It is 100 years since the Native Land Act of 1913 was enacted, reserving 87 per cent of the land for white South Africans while evicting blacks from their ancestral land. As the country prepares to commemorate 19 June 1913, when the Act was passed by the Parliament of the day, efforts to undo this historical injustice continue apace, albeit at a slower rate than anticipated.
Driving the process of land restitution is Minister of Rural Development and Land Reform Gugile Nkwinti.
Following the democratic elections of 1994, government undertook to transfer 30 per cent of land (24.5 million hectares) to black farmers by 2014, a target that is unlikely to be met, as Minister Nkwinti admits.
“We have transferred about three million hectares now which is very little, making only 7 per cent of land that is redistributed. It’s a challenge, this 30 per cent by 2014 is a challenge and I hope we will get there but I’m not very optimistic. I’m not chasing numbers, I’m chasing development and food security.”
Minister Nkwinti identifies two main challenges in efforts to redistribute land. The first challenge is that only 37 000 commercial farmers are responsible for 90 per cent of food production in the country. “That is unsustainable,” he says. “That figure, 10 years ago, we are told by research, was about 90 000 and that figure does not reflect redistribution; it reflects a deeper concentration of ownership in fewer hands,” he explains.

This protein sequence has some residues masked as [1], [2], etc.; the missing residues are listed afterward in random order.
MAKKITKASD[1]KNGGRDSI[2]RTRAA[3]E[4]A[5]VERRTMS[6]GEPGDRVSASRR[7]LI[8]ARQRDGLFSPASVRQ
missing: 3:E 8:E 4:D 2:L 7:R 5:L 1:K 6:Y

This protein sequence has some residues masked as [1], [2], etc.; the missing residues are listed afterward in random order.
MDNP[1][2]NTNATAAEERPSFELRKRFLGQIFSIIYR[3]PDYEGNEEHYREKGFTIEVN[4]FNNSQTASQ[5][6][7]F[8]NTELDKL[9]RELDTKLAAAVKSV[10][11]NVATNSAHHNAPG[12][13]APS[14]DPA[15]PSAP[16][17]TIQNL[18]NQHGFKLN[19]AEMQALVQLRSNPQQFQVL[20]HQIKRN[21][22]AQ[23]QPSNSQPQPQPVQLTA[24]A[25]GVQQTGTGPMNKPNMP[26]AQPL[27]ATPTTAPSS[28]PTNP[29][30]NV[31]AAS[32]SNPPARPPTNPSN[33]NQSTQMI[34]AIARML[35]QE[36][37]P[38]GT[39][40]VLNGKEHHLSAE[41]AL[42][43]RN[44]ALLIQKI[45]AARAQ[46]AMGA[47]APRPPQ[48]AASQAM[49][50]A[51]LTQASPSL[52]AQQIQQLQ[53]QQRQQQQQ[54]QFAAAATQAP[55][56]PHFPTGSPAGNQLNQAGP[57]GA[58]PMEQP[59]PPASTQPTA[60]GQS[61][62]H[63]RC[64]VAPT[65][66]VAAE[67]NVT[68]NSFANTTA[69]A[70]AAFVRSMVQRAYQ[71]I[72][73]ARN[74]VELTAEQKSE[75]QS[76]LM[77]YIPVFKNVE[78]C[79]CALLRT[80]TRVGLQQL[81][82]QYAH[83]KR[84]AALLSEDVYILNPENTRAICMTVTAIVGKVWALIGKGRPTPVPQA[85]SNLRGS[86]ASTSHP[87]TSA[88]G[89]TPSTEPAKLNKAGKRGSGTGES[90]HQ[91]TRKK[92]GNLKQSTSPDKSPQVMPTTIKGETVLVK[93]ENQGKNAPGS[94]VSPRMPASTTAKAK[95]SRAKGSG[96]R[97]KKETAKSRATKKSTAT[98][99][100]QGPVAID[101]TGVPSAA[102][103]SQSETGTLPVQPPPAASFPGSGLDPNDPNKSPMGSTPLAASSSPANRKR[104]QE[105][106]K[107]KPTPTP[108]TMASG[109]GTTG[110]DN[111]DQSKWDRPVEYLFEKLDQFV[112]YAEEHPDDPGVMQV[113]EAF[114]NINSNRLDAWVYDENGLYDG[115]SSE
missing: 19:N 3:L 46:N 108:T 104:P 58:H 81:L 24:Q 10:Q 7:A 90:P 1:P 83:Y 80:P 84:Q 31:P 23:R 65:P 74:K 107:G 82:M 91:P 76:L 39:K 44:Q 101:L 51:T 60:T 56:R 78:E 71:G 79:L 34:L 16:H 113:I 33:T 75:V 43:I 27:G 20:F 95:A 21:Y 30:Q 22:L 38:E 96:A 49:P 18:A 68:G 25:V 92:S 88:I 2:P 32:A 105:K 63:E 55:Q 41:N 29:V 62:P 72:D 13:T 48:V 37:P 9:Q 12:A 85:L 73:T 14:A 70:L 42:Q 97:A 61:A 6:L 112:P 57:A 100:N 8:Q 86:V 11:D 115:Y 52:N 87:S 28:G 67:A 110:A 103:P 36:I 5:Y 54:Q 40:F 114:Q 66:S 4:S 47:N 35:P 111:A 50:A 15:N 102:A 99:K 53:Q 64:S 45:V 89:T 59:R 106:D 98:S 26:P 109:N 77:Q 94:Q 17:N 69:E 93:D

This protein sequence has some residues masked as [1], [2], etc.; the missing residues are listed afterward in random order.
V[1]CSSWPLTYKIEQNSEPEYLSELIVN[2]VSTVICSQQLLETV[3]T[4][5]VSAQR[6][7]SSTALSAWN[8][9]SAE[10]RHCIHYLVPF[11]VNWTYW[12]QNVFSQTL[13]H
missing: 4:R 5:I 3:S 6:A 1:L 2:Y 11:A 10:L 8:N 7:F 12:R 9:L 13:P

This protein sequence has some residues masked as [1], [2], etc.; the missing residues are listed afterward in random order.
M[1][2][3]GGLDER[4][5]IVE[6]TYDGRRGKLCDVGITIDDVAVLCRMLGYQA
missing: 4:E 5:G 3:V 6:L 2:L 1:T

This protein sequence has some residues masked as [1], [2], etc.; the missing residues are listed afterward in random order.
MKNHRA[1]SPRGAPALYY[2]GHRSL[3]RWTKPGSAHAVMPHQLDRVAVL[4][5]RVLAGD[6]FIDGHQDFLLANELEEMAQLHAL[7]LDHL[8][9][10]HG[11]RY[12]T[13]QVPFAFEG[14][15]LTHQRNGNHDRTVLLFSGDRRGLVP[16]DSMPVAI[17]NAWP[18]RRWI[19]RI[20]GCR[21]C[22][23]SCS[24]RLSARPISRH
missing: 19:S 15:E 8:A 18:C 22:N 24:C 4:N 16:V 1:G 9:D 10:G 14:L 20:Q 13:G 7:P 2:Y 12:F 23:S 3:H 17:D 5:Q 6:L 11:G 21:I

Minister Nkwinti argues that, over the past 100 years, there have been shifts in terms of land ownership. “Some people say we are talking about 87 per cent (of land in white ownership) and 13 per cent (of land in black ownership), but things have moved since 1994. There are many people who bought land and there are many people government has bought land for.”
He adds that the exact figure will only be published once the land audit process is concluded. Minister Nkwinti says 95 per cent of the state land audit has been completed.
He adds that land reform should not just be about how much land is given back to claimants, but should include skills transfer. According to the Minister, claimants should be empowered to use land productively for job creation, food security and attract young people to farming.
He says the unstructured taking over of productive farmland and handing it over to unskilled people is not doing government any good. It also creates social ills such as crime and unemployment, especially in townships where municipal resources get depleted as a result of an influx of people whose land has been taken away by government without assisting them in developing their skills.
Making a difference
In 2009, the department introduced one of its key programmes called the Recapitalisation and Development Programme (RADP) after a study conducted between 2005 and 2008 revealed that over 3 000 farms were not doing well. The department put the farms under the RADP.
The programme aims to increase the number of farms producing food for households, create jobs, improve income for farmers and employees, increase the capacity of emerging farmers and increase productivity levels on farms.
“To ensure the success of these farms, the department selected strategic partners who are farmers or have experience in farming as mentors for the emerging farmers,” he explains.
The Minister says big farming organisations such as Grain South Africa lauded the programme and were happy with the impact it has on developing new farmers. “They say the recapitilisation programme is rapidly closing the gap between what we historically know as emerging farmers and commercial farmers.”
Minister Nkwinti says for government to succeed in reversing the brutal eviction of 1913, it should assist beneficiaries with skills to manage the farms they have acquired.